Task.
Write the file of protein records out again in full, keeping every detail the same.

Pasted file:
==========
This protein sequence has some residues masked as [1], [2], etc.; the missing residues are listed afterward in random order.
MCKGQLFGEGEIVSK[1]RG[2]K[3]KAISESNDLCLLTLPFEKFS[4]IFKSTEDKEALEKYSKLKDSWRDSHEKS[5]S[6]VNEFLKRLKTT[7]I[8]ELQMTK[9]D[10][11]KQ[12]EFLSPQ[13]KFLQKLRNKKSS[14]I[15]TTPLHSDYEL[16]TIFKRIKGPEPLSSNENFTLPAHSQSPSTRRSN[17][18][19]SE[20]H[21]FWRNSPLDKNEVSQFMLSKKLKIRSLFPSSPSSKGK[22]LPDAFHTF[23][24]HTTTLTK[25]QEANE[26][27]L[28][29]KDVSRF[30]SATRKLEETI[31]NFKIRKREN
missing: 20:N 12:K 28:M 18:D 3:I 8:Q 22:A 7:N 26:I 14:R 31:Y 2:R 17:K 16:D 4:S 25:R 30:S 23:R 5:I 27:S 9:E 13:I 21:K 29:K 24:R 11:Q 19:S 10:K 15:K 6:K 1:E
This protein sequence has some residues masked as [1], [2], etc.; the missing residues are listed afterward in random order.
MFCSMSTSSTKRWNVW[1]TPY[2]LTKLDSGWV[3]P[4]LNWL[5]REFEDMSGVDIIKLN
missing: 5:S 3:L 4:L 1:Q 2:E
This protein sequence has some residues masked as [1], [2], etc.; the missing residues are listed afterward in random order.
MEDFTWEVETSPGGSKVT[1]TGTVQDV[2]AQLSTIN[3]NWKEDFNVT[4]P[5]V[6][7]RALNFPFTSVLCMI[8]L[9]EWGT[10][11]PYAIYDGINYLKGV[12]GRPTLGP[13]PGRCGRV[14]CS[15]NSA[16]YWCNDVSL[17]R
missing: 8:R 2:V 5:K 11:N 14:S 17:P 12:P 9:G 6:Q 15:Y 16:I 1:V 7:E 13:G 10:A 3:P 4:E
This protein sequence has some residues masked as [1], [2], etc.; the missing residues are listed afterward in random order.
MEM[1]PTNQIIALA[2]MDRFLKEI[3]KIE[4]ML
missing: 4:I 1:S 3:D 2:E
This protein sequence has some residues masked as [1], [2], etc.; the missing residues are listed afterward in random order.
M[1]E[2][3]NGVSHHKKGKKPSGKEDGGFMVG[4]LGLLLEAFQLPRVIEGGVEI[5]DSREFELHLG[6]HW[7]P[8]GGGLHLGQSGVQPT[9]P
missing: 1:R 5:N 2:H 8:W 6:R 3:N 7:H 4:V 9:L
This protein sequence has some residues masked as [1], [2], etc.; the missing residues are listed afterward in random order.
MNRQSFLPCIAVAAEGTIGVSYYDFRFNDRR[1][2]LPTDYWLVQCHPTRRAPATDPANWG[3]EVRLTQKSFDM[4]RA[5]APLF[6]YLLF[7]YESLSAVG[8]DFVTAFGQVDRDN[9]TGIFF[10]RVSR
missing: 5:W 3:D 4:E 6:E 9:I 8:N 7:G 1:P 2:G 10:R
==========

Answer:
This protein sequence has some residues masked as [1], [2], etc.; the missing residues are listed afterward in random order.
MCKGQLFGEGEIVSK[1]RG[2]K[3]KAISESNDLCLLTLPFEKFS[4]IFKSTEDKEALEKYSKLKDSWRDSHEKS[5]S[6]VNEFLKRLKTT[7]I[8]ELQMTK[9]D[10][11]KQ[12]EFLSPQ[13]KFLQKLRNKKSS[14]I[15]TTPLHSDYEL[16]TIFKRIKGPEPLSSNENFTLPAHSQSPSTRRSN[17][18][19]SE[20]H[21]FWRNSPLDKNEVSQFMLSKKLKIRSLFPSSPSSKGK[22]LPDAFHTF[23][24]HTTTLTK[25]QEANE[26][27]L[28][29]KDVSRF[30]SATRKLEETI[31]NFKIRKREN
missing: 20:N 12:K 28:M 18:D 3:I 8:Q 22:A 7:N 26:I 14:R 31:Y 2:R 17:K 16:D 4:S 25:R 30:S 23:R 5:I 27:S 9:E 13:I 21:K 29:K 24:R 11:Q 19:S 10:K 15:K 6:K 1:E
This protein sequence has some residues masked as [1], [2], etc.; the missing residues are listed afterward in random order.
MFCSMSTSSTKRWNVW[1]TPY[2]LTKLDSGWV[3]P[4]LNWL[5]REFEDMSGVDIIKLN
missing: 5:S 3:L 4:L 1:Q 2:E
This protein sequence has some residues masked as [1], [2], etc.; the missing residues are listed afterward in random order.
MEDFTWEVETSPGGSKVT[1]TGTVQDV[2]AQLSTIN[3]NWKEDFNVT[4]P[5]V[6][7]RALNFPFTSVLCMI[8]L[9]EWGT[10][11]PYAIYDGINYLKGV[12]GRPTLGP[13]PGRCGRV[14]CS[15]NSA[16]YWCNDVSL[17]R
missing: 8:R 2:V 5:K 11:N 14:S 17:P 12:P 9:G 6:Q 15:Y 16:I 1:V 7:E 13:G 10:A 3:P 4:E
This protein sequence has some residues masked as [1], [2], etc.; the missing residues are listed afterward in random order.
MEM[1]PTNQIIALA[2]MDRFLKEI[3]KIE[4]ML
missing: 4:I 1:S 3:D 2:E
This protein sequence has some residues masked as [1], [2], etc.; the missing residues are listed afterward in random order.
M[1]E[2][3]NGVSHHKKGKKPSGKEDGGFMVG[4]LGLLLEAFQLPRVIEGGVEI[5]DSREFELHLG[6]HW[7]P[8]GGGLHLGQSGVQPT[9]P
missing: 1:R 5:N 2:H 8:W 6:R 3:N 7:H 4:V 9:L
This protein sequence has some residues masked as [1], [2], etc.; the missing residues are listed afterward in random order.
MNRQSFLPCIAVAAEGTIGVSYYDFRFNDRR[1][2]LPTDYWLVQCHPTRRAPATDPANWG[3]EVRLTQKSFDM[4]RA[5]APLF[6]YLLF[7]YESLSAVG[8]DFVTAFGQVDRDN[9]TGIFF[10]RVSR
missing: 5:W 3:D 4:E 6:E 9:I 8:N 7:G 1:P 2:G 10:R